The protection of valuable forest Read full summary in English
1 Unclear definition of objective's coverage
No regular production of comparable statistics
In order for there to be transparent and comparable follow-up and reporting of the objectives to the Riksdag, there needs to be more consensus around which areas are to be approved for formal protection and voluntary set-asides, as well as increased coordination of statistics.
Each agency first and foremost reports the results of their own work with formal protection. There is currently no regular production of compiled statistics for the total area of land with formal protection, as formulated by the intermediate objective. This production is necessary, according to the Swedish National Audit Office, if there is to be transparent and comparable follow-up of the environmental objectives and reporting to the Riksdag. The Government's modified definition of which area is to be included in the current intermediate objective, in comparison to the earlier intermediate objective, could be a contributing cause to the shortcomings in the follow-up of the objectives. In order for the follow-up of the objectives to be transparent, there needs to be a clear and accepted definition of which area is to be approved.
2 Unclear responsibility definition
Risk: losing land values that have yet to be determined
Through sector responsibility, forest owners are expected to take on more responsibility than what the law requires for the purpose of achieving the environmental objectives, for example through voluntary set-asides. The audit shows that the meaning of sector responsibility is unclear, both with respect to how the Government communicates and the agencies act, and how forest owners understand their own responsibilities. Uncertainty as to the meaning of sector responsibility, with regard to the delimitation of the responsibilities of the forestry industry and the state, may have undesirable consequences as it hinders improved transparency regarding voluntary set-asides and increases the risk of losing land values that have yet to be determined.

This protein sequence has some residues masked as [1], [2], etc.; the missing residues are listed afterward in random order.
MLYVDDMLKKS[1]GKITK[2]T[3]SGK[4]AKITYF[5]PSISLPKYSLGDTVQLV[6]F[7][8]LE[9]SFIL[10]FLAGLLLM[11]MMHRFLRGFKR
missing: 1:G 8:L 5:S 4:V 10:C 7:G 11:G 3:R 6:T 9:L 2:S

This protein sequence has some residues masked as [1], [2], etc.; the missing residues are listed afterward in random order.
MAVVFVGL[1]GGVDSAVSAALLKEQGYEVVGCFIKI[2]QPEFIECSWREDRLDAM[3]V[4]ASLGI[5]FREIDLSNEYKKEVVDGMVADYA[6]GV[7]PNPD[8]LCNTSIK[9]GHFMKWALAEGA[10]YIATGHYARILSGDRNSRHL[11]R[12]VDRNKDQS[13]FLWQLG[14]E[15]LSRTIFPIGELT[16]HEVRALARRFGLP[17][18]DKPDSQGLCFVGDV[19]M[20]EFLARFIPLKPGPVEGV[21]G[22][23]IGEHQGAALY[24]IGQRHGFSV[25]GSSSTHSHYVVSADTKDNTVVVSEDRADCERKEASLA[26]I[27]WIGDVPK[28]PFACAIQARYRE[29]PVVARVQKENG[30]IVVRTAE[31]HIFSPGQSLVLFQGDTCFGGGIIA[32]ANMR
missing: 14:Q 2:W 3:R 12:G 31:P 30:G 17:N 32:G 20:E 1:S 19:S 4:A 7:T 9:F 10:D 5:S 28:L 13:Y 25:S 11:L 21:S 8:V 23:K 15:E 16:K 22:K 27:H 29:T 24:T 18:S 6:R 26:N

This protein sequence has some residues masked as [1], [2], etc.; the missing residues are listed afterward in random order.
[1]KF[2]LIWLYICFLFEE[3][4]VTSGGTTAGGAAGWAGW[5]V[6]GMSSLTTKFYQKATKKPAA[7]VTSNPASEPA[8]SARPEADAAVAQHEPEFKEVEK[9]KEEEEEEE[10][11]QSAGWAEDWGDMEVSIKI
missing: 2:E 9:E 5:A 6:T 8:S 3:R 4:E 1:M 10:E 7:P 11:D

3 No evaluation of alternatives
Protection becoming more expensive than necessary
The Government and agencies should take into account that the costs for protection can be affected by the form of protection that is used and the compensation that is paid. Encroachment compensation is often paid when nature reserves and biotope conservation areas are formed. In order to achieve cost-effective protection it is important that the areas, for which encroachment compensation is paid, have high protection values. The audit shows that there is a risk that the protection is more extensive (and more expensive) in certain cases than what is required to fulfil the purpose of the protection. When nature reserves are formed, the extent to which lesser valued land is included in the reserve should always be carefully evaluated, or if the purpose of the protection of such land can be fulfilled by alternative means, without encroachment compensation being paid.